And as if all of this wasn’t enough reason to try out bingo in the classroom, it’s also a simple and cost-effective way for teachers to approach the subject of numbers. Bingo cards are easy to make at home or at school, and by using counters or coins to cover numbers on a card they can be used again and again.
Bingo’s cheap, easy and loads of fun – language classrooms are sure to be echoing out with the cry of ‘bingo!’ or ‘loto!’ for a long time to come.
When my Dad heard that the Apollo Bingo hall in Blackpool was closing he told me the story of his first visit to Blackpool in 1960 with his parents and siblings. I asked him if he’d be kind enough to share the memories of his 8 year old self with us here in a special guest post:
One of my earliest memories of going on holiday was when my father packed the family into our cream Ford Anglia and took us to Blackpool, for a traditional seaside vacation. From our home in Otley, Yorkshire, we travelled up the A59 and across the border into Lancashire because father didn’t trust what there was of the M62 at that time. Despite being an engineer, he remained steadfast in his belief that family cars were not meant to travel at over 50mph. So it was the A road tour of the North for us whenever we ventured out of Leeds and its environs.
My father was a Yorkshireman through and through. We had been to Bridlington, Whitby and Scarborough on holiday before, but this time at the insistence of my mother and much to the chagrin of my father, we ventured out of the county, which for me was a first.
We stayed in a seafront bed and breakfast, my mother and father in one room, my brother, sister and I in the next. By day we would charge off to the beach to build and destroy sandcastles, skim stones and chase our dog, Chauncey, around in the surf.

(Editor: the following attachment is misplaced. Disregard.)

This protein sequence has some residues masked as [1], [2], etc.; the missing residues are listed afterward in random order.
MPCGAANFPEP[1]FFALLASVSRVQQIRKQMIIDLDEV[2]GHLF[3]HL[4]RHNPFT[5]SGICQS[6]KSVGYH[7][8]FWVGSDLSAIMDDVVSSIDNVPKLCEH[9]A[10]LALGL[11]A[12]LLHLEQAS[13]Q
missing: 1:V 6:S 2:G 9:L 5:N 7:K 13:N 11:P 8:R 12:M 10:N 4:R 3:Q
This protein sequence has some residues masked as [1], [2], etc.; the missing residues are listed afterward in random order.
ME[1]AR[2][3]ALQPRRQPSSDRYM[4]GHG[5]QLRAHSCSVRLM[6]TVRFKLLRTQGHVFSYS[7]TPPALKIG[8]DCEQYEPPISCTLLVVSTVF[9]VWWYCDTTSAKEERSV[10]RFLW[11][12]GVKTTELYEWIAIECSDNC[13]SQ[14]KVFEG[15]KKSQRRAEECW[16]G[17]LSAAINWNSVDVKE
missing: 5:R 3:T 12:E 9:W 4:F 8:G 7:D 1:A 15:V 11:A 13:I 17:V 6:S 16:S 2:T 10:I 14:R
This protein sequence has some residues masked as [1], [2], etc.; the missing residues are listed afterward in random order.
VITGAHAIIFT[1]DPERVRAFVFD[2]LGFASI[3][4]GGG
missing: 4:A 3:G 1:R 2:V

One afternoon after a great morning on the Ferris Wheel, Magic Mountain and other rides on the Pleasure Beach, our parents took us all to the Apollo Bingo hall. I remember being mesmerised as I walked into this grand, regal hall, a man on stage calling out numbers and rhymes before we were ushered into another room to quietly play with other children there.
The rest of my memories relating to the Apollo are hazy despite us visiting on another three occasions that week, but my mother and father certainly seemed to enjoy it. In retrospect I can probably guess with some accuracy that my father won some money, as each day after the bingo he’d treat us all to a stick of rock and a slap up dinner. Once he even bought Chauncey some sausages, and believe me that is rare for a Yorkshireman.
I remember those times fondly as Blackpool was the one place outside of Yorkshire that my father would leave the car (until he loosened up a bit in the late ‘70s) so it saddens me to hear the fate of the Apollo, however I will always treasure the memories it, and Blackpool, gave me.
Hopefully you enjoyed my dad’s reminisces of my late grandfather, please leave your thoughts and memories on Blackpool and the Apollo in the comments section below.
It’s safe to say, food is a huge part of everyone’s lives, but what one man may call a treat, another may consider a nightmare.